The chief executives from four of the world’s biggest tech firms appeared before a Congressional antitrust hearing yesterday to discuss claims the firms are stifling competition.
Amazon CEO Jeff Bezos, Facebook’s Mark Zuckerberg, Google CEO Sundar Pichai and Apple boss Tim Cook appeared before the House Judiciary Antitrust, Commercial and Administrative Law Subcommittee amid a troubling period for the companies.
American lawmakers are considering tougher regulations to crack down on large tech firms. Competition probes are underway in both the US and Europe, and staunch critics have called for certain firms to be broken up.
In particular, Google has found itself in lawmakers’ crosshairs on both sides of the Atlantic while rarely a month passes without Facebook courting controversy in some capacity.
The tech supremos refuted accusations that their respective companies abuse market dominance and limit competition. Combined, the companies have a joint-market value of more than $5 trillion (£3.8trn).
In his prepared remarks before the panel, Bezos went so far as to say the world “needs” large companies such as Amazon. Mark Zuckerberg also insisted that Facebook had enabled and accelerated innovation in the tech sector.
“I love garage entrepreneurs – I was one,” Bezos said. “But, just like the world needs small companies, it also needs large ones. There are things small companies simply can’t do.”
David Cicilline, Democratic Congressman leading the congressional committee, revealed that investigations by US lawmakers had uncovered evidence that some tech giants were using their power in “destructive, harmful ways” to accelerate expansion.
Cicilline called for stronger regulations and warned the firms could be broken up to prevent further monopolisation. “Some need to be broken up and all need to be properly regulated,” Cicilline said.
Google, once again, found itself subject to intense scrutiny. Questioning Pichai, Cicilline suggested that Google has actively stifled competition and prevented smaller businesses from operating within its sphere of influence.
In particular, he accused Google to de-listing Yelp from search results amid a dispute over Google’s ability to use reviews from the website.
“Why does Google steal content from honest businesses?” Cicilline asked Sundar Pichai.
Pichai, who served as Chief Executive of Alphabet, Google’s parent company, rejected the congressman’s claims and denied the tech giant would “steal content” from other organisations.
Watch the Hearing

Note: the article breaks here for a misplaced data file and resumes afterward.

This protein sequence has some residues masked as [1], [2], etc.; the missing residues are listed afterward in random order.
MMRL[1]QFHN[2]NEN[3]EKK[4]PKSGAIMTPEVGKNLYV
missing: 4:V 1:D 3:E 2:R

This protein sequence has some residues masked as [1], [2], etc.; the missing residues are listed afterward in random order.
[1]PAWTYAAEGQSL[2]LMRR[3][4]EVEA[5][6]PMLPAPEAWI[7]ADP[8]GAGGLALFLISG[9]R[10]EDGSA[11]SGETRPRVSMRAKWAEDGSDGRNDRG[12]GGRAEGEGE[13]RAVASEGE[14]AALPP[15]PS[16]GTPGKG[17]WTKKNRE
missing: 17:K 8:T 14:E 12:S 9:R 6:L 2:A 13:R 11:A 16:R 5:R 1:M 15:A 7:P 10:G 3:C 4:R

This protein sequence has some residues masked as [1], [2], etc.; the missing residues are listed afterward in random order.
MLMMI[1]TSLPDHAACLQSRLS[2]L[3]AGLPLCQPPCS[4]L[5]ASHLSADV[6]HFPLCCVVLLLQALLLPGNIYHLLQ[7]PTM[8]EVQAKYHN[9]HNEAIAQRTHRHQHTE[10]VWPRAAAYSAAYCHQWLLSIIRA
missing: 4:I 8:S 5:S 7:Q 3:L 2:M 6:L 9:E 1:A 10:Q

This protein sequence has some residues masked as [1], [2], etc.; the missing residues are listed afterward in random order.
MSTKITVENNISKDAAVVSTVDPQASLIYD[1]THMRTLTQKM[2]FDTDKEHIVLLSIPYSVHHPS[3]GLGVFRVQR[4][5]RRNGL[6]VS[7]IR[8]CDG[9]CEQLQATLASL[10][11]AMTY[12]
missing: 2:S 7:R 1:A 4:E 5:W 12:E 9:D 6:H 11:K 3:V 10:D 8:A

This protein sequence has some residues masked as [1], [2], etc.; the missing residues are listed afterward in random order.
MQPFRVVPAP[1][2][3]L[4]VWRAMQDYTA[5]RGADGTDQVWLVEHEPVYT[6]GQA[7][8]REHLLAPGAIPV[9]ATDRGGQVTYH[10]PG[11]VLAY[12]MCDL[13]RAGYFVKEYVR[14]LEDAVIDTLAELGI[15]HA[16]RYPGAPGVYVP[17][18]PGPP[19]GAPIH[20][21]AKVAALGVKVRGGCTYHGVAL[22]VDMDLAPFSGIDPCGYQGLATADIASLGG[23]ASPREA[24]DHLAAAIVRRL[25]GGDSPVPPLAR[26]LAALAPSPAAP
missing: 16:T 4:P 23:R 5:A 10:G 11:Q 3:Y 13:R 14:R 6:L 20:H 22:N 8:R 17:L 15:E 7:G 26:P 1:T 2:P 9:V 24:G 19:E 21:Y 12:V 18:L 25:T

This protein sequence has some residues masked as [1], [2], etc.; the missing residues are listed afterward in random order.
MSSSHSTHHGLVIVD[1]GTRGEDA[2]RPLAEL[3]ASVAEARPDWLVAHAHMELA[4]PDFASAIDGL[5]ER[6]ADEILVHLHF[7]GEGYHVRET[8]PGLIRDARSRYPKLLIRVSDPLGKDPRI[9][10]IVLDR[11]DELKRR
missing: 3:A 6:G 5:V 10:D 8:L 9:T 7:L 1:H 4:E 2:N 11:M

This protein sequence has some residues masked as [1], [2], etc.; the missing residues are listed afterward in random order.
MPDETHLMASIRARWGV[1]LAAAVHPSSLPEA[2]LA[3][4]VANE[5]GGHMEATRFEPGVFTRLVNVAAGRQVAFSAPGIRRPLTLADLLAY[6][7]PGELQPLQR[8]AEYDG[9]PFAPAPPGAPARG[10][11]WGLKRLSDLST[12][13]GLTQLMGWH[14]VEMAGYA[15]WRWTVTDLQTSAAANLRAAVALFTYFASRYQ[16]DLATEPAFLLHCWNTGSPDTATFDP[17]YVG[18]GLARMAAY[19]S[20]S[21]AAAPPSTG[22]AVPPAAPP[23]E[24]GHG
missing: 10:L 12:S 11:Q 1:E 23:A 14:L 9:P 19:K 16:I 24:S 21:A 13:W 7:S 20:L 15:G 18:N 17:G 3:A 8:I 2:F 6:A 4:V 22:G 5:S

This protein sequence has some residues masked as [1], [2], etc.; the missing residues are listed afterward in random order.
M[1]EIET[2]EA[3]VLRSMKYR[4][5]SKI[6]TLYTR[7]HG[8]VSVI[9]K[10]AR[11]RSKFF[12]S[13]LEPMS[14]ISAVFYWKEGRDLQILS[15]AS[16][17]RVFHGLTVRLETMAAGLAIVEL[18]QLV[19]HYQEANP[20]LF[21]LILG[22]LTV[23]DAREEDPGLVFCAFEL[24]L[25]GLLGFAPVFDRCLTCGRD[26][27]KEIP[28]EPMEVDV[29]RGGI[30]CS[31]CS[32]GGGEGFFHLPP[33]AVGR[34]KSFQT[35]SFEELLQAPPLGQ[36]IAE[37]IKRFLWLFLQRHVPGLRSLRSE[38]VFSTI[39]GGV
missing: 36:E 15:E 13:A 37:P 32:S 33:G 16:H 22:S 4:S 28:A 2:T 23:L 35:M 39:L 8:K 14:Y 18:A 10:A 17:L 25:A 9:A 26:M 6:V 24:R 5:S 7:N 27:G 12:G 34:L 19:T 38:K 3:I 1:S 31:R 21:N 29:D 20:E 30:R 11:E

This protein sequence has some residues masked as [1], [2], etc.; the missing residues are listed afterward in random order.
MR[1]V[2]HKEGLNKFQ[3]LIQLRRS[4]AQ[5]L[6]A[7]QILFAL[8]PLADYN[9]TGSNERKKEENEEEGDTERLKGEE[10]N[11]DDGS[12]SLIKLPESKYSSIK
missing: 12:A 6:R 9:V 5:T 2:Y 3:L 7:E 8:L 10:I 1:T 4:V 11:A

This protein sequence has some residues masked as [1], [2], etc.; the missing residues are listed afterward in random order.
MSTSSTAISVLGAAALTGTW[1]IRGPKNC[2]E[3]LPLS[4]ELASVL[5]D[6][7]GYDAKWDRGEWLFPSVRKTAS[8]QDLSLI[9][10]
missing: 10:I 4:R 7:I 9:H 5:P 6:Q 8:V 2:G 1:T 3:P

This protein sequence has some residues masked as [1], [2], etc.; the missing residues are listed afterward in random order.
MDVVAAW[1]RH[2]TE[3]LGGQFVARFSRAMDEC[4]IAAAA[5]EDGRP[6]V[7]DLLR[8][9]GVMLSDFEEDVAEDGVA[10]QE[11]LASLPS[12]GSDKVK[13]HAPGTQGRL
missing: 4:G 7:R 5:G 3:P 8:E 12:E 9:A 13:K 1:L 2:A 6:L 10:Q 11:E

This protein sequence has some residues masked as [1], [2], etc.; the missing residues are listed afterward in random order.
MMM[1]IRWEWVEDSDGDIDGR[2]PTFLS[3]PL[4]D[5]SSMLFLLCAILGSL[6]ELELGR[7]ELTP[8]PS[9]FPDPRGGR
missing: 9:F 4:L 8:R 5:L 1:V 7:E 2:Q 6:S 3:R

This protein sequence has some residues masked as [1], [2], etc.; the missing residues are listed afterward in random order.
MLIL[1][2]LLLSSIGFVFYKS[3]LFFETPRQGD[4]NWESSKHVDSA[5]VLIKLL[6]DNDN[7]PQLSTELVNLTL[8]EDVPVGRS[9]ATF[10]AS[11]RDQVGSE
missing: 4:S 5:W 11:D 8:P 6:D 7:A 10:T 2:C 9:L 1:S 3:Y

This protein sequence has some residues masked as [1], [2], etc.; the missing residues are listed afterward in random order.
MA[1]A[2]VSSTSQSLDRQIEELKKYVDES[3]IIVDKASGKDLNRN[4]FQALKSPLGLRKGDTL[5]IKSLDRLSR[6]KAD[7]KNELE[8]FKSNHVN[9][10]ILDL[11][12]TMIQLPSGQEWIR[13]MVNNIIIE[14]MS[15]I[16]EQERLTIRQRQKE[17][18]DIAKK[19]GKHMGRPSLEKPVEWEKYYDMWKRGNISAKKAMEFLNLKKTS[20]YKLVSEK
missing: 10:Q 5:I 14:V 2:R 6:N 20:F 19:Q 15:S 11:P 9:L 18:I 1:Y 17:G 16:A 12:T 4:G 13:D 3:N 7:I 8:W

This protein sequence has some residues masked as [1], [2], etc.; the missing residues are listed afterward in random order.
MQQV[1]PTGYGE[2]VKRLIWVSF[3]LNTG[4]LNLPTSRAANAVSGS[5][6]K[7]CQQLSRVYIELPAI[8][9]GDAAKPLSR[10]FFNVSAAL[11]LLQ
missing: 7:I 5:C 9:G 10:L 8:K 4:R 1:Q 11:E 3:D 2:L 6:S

Amazon found itself in the firing line over its alleged treatment of sellers on the retail site. According to Cicilline, Amazon’s “dual role” as both the host and seller of similar products is “fundamentally anti-competitive” and is a major conflict of interest.
Amazon has been previously accused of using sales data to launch its own in-house versions of popular products. Cicilline called on Congress to “take action” against the firm and suggested it has an inherent conflict of interest in this regard.
Apple boss Tim Cook was also questioned over the firm’s app store policies. Apple has been criticised over its treatment of third-party app developers in recent years. Cook insisted that all developers were treated equally and insisted the market remains competitive and transparent.
Facebook’s 2012 acquisition of Instagram was a key focal point during Mark Zuckerberg’s testimony. Lawmakers suggested the acquisition was influenced, in part, by the fact Instagram was posing a significant threat to Facebook.
Zuckerberg denied the takeover was an attempt to stifle competition, stating: “It was clear that this was a space that we were going to compete in one way or another. I don’t view those conversations as a threat in any way.”
Party Political Focus
Throughout the committee hearing, there was a notable difference in focus between Democrats and Republicans. Democrat lawmakers focused firmly on the competition argument, with the market dominance of each tech giant frequently called into question.
Conversely, Republican members appeared reluctant to support calls for breaking up the firms. The issue of ‘political bias’ was, however, a topical issue.
“Being big is not inherently bad, quite the opposite. In America, you should be rewarded for success,” said republican James Sensenbrenner.
During a scathing tirade, Republican Jim Jordan accused Google of augmenting search results to favour the 2016 Democratic presidential nominee, Hilary Clinton, and sought confirmation on whether the firm would do the same for Joe Biden.
“Here we are 97 days before the election and we want to make sure it’s not going to happen again,” he said.
“Can you give us two assurances? That you are not going to tailor your features, configure your platform in a way to help Joe Biden and, second, that you are not going to use your search engine to silence conservatives?” Jordan asked.
Pichai strongly denied the accusations made by representative Jordan and rejected claims that the tech giant skews its search results in favour of specific political parties or candidates.
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The perceived political bias among technology firms has been a recurring topic for American conservatives in recent months. President Donald Trump has frequently accused Facebook and Twitter of silencing conservative voices and unfairly targeting right-wing pundits.
During the hearing, Zuckerberg was asked to comment on Donald Trump Jr’s temporary removal from Twitter earlier this week. The President’s son had posted a video on Covid-19 drug, hydroxychloroquine, which Twitter deemed to be misleading.
Zuckerberg appeared sympathetic to the situation Twitter has found itself in and suggested that, under similar circumstances, Facebook would have also removed the content.